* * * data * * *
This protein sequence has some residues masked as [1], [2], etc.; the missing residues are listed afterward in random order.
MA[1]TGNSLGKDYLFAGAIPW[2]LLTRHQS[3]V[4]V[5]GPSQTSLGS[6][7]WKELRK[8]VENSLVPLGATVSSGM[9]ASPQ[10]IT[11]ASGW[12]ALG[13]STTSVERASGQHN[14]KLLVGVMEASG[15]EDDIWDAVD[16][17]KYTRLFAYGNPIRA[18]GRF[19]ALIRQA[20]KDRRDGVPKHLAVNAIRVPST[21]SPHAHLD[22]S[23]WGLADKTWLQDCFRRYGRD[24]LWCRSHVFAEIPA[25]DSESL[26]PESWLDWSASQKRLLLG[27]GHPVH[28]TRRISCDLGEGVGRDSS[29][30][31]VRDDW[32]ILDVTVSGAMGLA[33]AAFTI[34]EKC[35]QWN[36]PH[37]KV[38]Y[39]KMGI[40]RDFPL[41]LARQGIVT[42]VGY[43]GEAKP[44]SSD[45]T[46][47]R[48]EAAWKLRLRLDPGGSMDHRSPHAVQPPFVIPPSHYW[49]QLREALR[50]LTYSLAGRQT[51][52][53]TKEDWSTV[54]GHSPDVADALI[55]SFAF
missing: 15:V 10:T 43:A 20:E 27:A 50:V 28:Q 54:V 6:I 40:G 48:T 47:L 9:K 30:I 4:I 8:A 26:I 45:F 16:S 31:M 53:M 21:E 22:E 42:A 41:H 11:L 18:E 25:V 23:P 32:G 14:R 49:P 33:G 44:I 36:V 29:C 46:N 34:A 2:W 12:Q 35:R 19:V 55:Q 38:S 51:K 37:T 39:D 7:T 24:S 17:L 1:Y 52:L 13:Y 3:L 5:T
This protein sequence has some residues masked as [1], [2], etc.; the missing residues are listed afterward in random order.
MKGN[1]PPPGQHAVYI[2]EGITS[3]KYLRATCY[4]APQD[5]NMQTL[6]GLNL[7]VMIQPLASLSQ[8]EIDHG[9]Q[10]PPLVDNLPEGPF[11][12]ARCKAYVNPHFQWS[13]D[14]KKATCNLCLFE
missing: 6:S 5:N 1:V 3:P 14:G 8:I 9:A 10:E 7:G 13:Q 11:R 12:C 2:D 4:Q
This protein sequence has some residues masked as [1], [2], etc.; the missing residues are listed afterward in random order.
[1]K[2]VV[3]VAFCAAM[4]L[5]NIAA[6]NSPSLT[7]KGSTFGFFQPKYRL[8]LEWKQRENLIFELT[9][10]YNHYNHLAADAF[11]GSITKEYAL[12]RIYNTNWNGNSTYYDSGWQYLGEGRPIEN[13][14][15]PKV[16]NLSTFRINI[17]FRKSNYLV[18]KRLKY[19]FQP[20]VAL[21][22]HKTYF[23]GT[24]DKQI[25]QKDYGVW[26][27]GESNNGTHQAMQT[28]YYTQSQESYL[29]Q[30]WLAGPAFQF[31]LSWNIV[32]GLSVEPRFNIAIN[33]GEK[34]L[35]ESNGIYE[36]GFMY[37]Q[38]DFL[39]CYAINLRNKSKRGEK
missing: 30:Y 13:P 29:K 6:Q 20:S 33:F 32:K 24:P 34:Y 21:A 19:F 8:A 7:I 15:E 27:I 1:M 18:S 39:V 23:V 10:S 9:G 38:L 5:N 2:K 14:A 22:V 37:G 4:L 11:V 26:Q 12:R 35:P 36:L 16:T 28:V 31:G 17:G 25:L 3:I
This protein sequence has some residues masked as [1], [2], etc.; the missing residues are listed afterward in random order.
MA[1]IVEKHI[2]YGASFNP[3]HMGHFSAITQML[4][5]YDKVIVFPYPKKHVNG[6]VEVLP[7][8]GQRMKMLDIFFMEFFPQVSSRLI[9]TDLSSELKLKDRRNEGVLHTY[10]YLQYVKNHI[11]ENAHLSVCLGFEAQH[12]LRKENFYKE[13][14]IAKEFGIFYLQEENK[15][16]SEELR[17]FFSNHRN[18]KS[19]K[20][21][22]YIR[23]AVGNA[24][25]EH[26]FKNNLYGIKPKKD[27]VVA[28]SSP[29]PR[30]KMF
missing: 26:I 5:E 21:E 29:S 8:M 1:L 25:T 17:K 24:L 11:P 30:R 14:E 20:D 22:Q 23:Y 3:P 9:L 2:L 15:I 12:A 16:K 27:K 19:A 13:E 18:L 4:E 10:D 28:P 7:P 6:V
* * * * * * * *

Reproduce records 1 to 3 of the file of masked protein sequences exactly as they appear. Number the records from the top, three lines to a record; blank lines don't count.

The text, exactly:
This protein sequence has some residues masked as [1], [2], etc.; the missing residues are listed afterward in random order.
MA[1]TGNSLGKDYLFAGAIPW[2]LLTRHQS[3]V[4]V[5]GPSQTSLGS[6][7]WKELRK[8]VENSLVPLGATVSSGM[9]ASPQ[10]IT[11]ASGW[12]ALG[13]STTSVERASGQHN[14]KLLVGVMEASG[15]EDDIWDAVD[16][17]KYTRLFAYGNPIRA[18]GRF[19]ALIRQA[20]KDRRDGVPKHLAVNAIRVPST[21]SPHAHLD[22]S[23]WGLADKTWLQDCFRRYGRD[24]LWCRSHVFAEIPA[25]DSESL[26]PESWLDWSASQKRLLLG[27]GHPVH[28]TRRISCDLGEGVGRDSS[29][30][31]VRDDW[32]ILDVTVSGAMGLA[33]AAFTI[34]EKC[35]QWN[36]PH[37]KV[38]Y[39]KMGI[40]RDFPL[41]LARQGIVT[42]VGY[43]GEAKP[44]SSD[45]T[46][47]R[48]EAAWKLRLRLDPGGSMDHRSPHAVQPPFVIPPSHYW[49]QLREALR[50]LTYSLAGRQT[51][52][53]TKEDWSTV[54]GHSPDVADALI[55]SFAF
missing: 15:V 10:T 43:A 20:E 27:A 50:V 28:Q 54:V 6:I 40:G 48:T 47:L 9:K 30:I 4:I 8:A 26:I 45:F 16:S 31:M 53:M 21:E 22:E 42:A 41:H 11:L 18:E 25:V 23:P 32:G 14:R 49:P 33:G 44:I 36:V 29:C 46:N 34:A 2:W 12:Q 35:R 19:V 55:Q 38:S 51:K 37:T 39:D 7:T 24:S 17:L 1:Y 52:L 13:Y 3:L 5:T
This protein sequence has some residues masked as [1], [2], etc.; the missing residues are listed afterward in random order.
MKGN[1]PPPGQHAVYI[2]EGITS[3]KYLRATCY[4]APQD[5]NMQTL[6]GLNL[7]VMIQPLASLSQ[8]EIDHG[9]Q[10]PPLVDNLPEGPF[11][12]ARCKAYVNPHFQWS[13]D[14]KKATCNLCLFE
missing: 6:S 5:N 1:V 3:P 14:G 8:I 9:A 10:E 7:G 13:Q 11:R 12:C 2:D 4:Q
This protein sequence has some residues masked as [1], [2], etc.; the missing residues are listed afterward in random order.
[1]K[2]VV[3]VAFCAAM[4]L[5]NIAA[6]NSPSLT[7]KGSTFGFFQPKYRL[8]LEWKQRENLIFELT[9][10]YNHYNHLAADAF[11]GSITKEYAL[12]RIYNTNWNGNSTYYDSGWQYLGEGRPIEN[13][14][15]PKV[16]NLSTFRINI[17]FRKSNYLV[18]KRLKY[19]FQP[20]VAL[21][22]HKTYF[23]GT[24]DKQI[25]QKDYGVW[26][27]GESNNGTHQAMQT[28]YYTQSQESYL[29]Q[30]WLAGPAFQF[31]LSWNIV[32]GLSVEPRFNIAIN[33]GEK[34]L[35]ESNGIYE[36]GFMY[37]Q[38]DFL[39]CYAINLRNKSKRGEK
missing: 30:Y 13:P 29:K 6:Q 20:S 33:F 32:K 24:P 34:Y 21:A 19:F 8:A 7:I 15:E 27:I 1:M 18:S 39:V 23:V 10:S 9:G 38:L 5:N 2:K 14:A 22:V 37:G 4:L 11:V 26:Q 12:R 35:P 36:L 16:T 28:V 31:G 17:G 25:L 3:I